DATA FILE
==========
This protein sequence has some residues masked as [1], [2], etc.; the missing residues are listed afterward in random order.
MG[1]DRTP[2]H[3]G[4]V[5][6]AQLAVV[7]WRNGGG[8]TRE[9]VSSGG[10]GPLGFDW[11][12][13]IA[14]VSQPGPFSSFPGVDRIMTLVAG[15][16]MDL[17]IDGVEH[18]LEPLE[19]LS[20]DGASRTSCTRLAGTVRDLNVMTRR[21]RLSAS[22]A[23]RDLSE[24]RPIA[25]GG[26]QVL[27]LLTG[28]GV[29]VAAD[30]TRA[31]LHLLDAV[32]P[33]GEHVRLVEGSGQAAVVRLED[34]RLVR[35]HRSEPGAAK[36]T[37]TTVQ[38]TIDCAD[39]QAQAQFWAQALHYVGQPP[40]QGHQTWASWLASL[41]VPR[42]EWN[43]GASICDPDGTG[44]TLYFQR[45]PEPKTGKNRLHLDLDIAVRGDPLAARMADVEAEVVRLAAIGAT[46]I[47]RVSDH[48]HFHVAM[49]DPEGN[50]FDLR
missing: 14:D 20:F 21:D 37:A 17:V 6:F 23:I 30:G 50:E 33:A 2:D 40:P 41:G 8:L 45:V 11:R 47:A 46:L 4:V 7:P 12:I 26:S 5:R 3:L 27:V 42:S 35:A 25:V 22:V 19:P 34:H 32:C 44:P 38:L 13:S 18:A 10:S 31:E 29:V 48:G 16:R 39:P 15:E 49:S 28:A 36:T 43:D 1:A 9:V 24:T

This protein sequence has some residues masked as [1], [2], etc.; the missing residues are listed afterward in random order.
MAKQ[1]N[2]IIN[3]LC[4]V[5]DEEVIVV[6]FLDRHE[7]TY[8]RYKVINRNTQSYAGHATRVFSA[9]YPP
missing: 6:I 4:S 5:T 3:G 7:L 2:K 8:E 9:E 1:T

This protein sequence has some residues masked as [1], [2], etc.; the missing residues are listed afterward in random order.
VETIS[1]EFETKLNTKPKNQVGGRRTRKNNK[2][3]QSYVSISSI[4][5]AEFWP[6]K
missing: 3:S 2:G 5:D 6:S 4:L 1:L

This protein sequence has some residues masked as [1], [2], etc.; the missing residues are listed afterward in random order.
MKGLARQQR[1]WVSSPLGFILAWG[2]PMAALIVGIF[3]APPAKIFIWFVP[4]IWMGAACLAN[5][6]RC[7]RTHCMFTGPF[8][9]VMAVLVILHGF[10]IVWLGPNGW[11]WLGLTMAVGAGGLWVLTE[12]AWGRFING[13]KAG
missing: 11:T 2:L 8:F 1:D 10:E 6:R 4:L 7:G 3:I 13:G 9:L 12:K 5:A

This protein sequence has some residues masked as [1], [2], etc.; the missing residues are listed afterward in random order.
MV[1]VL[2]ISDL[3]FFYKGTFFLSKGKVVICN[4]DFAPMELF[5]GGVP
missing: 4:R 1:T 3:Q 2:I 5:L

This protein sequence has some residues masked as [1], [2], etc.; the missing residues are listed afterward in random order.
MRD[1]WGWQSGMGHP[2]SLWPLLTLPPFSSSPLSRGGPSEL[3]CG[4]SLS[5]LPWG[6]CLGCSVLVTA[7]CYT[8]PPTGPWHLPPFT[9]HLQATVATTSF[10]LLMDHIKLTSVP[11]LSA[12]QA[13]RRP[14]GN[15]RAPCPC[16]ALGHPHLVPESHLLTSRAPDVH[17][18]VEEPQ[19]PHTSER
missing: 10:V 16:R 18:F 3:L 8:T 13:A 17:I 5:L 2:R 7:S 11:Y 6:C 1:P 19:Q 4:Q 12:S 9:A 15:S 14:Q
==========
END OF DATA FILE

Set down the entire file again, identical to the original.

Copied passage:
This protein sequence has some residues masked as [1], [2], etc.; the missing residues are listed afterward in random order.
MG[1]DRTP[2]H[3]G[4]V[5][6]AQLAVV[7]WRNGGG[8]TRE[9]VSSGG[10]GPLGFDW[11][12][13]IA[14]VSQPGPFSSFPGVDRIMTLVAG[15][16]MDL[17]IDGVEH[18]LEPLE[19]LS[20]DGASRTSCTRLAGTVRDLNVMTRR[21]RLSAS[22]A[23]RDLSE[24]RPIA[25]GG[26]QVL[27]LLTG[28]GV[29]VAAD[30]TRA[31]LHLLDAV[32]P[33]GEHVRLVEGSGQAAVVRLED[34]RLVR[35]HRSEPGAAK[36]T[37]TTVQ[38]TIDCAD[39]QAQAQFWAQALHYVGQPP[40]QGHQTWASWLASL[41]VPR[42]EWN[43]GASICDPDGTG[44]TLYFQR[45]PEPKTGKNRLHLDLDIAVRGDPLAARMADVEAEVVRLAAIGAT[46]I[47]RVSDH[48]HFHVAM[49]DPEGN[50]FDLR
missing: 14:D 20:F 21:D 37:A 17:V 6:F 23:I 30:G 50:E 33:A 2:D 40:P 41:G 8:L 45:V 11:R 47:A 46:L 4:V 7:P 12:I 26:S 5:R 3:L 27:V 42:S 35:A 25:V 22:V 19:P 34:H 32:C 44:P 38:L 13:S 18:A 10:S 31:E 29:V 48:G 16:R 39:P 15:E 49:S 28:A 36:T 43:D 1:A 9:V 24:T

This protein sequence has some residues masked as [1], [2], etc.; the missing residues are listed afterward in random order.
MAKQ[1]N[2]IIN[3]LC[4]V[5]DEEVIVV[6]FLDRHE[7]TY[8]RYKVINRNTQSYAGHATRVFSA[9]YPP
missing: 6:I 4:S 5:T 3:G 7:L 2:K 8:E 9:E 1:T

This protein sequence has some residues masked as [1], [2], etc.; the missing residues are listed afterward in random order.
VETIS[1]EFETKLNTKPKNQVGGRRTRKNNK[2][3]QSYVSISSI[4][5]AEFWP[6]K
missing: 3:S 2:G 5:D 6:S 4:L 1:L

This protein sequence has some residues masked as [1], [2], etc.; the missing residues are listed afterward in random order.
MKGLARQQR[1]WVSSPLGFILAWG[2]PMAALIVGIF[3]APPAKIFIWFVP[4]IWMGAACLAN[5][6]RC[7]RTHCMFTGPF[8][9]VMAVLVILHGF[10]IVWLGPNGW[11]WLGLTMAVGAGGLWVLTE[12]AWGRFING[13]KAG
missing: 11:T 2:L 8:F 1:D 10:E 6:R 4:L 7:G 3:I 13:G 9:L 12:K 5:A

This protein sequence has some residues masked as [1], [2], etc.; the missing residues are listed afterward in random order.
MV[1]VL[2]ISDL[3]FFYKGTFFLSKGKVVICN[4]DFAPMELF[5]GGVP
missing: 4:R 1:T 3:Q 2:I 5:L

This protein sequence has some residues masked as [1], [2], etc.; the missing residues are listed afterward in random order.
MRD[1]WGWQSGMGHP[2]SLWPLLTLPPFSSSPLSRGGPSEL[3]CG[4]SLS[5]LPWG[6]CLGCSVLVTA[7]CYT[8]PPTGPWHLPPFT[9]HLQATVATTSF[10]LLMDHIKLTSVP[11]LSA[12]QA[13]RRP[14]GN[15]RAPCPC[16]ALGHPHLVPESHLLTSRAPDVH[17][18]VEEPQ[19]PHTSER
missing: 10:V 16:R 18:F 3:L 8:T 13:A 17:I 5:L 2:R 7:S 11:Y 6:C 1:P 19:Q 4:Q 12:S 9:A 15:S 14:Q